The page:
If there’s one album I recommend that was made after Jan. 1, 2001, more than any other it would be 2006’s There Be Squabbles Ahead by California-based Stolen Babies.
That album was a masterpiece leaving both fans of heavy metal and the avant-garde satisfied. If I were to die after listening to There Be Squabbles Ahead, I would have died at least knowing that there’s still creativity in the heavy metal scene, which has become dominated by screamo-emo and older bands writing the same songs over and over.
As someone who has been an avid music listener since the early 1990s, I know it would be wise to temper my expectations when their second full-length album, 2012’s Naught, finally came around. After all, there was no way they could top There Be Squabbles Ahead, which I consider as near to perfect as you can get.
There were really two ways that Stolen Babies could go. They could either try to make There Be Squabbles Ahead Part II, by writing the same sort of songs with different variations. They could also try to write something totally different, expanding the band’s musical direction. While regularly, people would say this would isolate fans, I doubt that it would turn off the sort of fans Stolen Babies has. After all, they are not only metal, but avant-garde too.
So, what direction did they go with Naught?
The songs on Naught both compliment There Be Squabbles Ahead and expand the band’s sound into new directions.
The intro track “Never Come Back,” No. 2 track “Splatter” and standout track “Mousefood” could all fit perfectly as tracks There Be Squabbles Ahead. All of these tracks keep that heavy sound which is blended with keyboards and accordions which is glued together by lead singer Dominique Lenore Persi’s vocals.
The band, consisting of Persi (vocals, accordion), Rani Sharone (bass, guitars and a lot of other instruments), Gil Sharone (drums, percussion) and Ben Rico (keyboards, percussion) also pushes into new directions.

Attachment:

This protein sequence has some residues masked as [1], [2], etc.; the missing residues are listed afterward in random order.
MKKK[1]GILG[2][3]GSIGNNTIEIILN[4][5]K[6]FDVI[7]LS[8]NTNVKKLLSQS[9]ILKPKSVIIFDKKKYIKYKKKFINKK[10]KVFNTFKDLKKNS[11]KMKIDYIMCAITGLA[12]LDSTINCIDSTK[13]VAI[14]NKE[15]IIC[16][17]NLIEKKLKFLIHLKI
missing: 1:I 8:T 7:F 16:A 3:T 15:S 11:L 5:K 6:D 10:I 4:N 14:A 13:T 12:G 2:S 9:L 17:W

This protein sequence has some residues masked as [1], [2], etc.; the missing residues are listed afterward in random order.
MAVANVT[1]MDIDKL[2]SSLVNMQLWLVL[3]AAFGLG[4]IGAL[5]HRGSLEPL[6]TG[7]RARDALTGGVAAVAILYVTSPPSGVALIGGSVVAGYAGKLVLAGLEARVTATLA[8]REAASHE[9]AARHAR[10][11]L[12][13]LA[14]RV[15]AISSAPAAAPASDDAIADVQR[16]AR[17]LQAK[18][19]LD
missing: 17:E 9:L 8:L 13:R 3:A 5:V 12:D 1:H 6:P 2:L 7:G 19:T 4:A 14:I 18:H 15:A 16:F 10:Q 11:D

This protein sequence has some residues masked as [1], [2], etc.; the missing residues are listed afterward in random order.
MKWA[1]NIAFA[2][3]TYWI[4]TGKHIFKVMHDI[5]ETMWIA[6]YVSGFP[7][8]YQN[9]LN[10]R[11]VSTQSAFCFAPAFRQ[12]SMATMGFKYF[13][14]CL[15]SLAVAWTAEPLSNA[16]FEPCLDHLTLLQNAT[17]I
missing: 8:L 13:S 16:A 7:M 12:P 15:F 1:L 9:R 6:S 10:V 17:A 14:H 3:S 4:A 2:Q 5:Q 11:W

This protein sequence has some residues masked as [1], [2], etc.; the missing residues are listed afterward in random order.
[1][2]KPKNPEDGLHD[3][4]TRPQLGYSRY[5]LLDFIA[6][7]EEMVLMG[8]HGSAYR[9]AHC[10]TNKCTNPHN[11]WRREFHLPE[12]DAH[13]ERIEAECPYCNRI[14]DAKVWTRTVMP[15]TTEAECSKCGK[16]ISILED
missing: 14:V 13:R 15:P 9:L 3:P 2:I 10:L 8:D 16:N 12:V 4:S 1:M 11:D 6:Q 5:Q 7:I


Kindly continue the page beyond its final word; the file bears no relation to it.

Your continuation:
“I Woke Up,” is probably the most avant garde on the album. It’s more industrial sounding with it’s menacing bass and staticy vocals. But, it doesn’t last very long and doesn’t follow usual song-writing structure, with Persi straining to whisper the lyrics.
“Dried Moat” is another track where the band tries sort of a funky direction with an almost Depeche Mode (think “Personal Jesus” type sound). In a similar vein is “Civil Disguise” which continues the alt-80s type sound.
Surprisingly, my favorite on the album is “Birthday Song.” It’s a funky little number with clean guitars until the chorus. It’s the most stripped-down sounding song on the album and really catchy.
“Behind the Days” and “Swimming Hole” see the band move things into a slower direction. Persi’s accordion, violins and other non-traditional rock instruments move to the forefront. “Behind the Days” actually sounds almost like a song you’d find on a Disney soundtrack, maybe for a scene involving gypsies.
One song that really sticks out as sort of a meeting between Stolen Babies expansion of its sound and the sound it had made with There Be Squabbles Ahead is the single for the album “ Second Sleep.” “Second Sleep” moves Persi’s accordion to the foreground along with some creative drumming by Sharone. The title fits the music as it is a dark song that sort of envelops you.
Listening to Stolen Babies is less about hearing a bunch of songs and more like an experience. That experience being a trip through a demented circus with There Be Squabbles Ahead followed by a twisted gypsy caravan with Naught. They mix a variety of music and moods, taking you from the thrill of watching the tortured lion finally biting off the head of the cruel lion tamer to a lonely waif singing alone under a dead tree.
I definitely recommend Naught. But, before you buy it, I recommend buying There Be Squabbles Ahead first.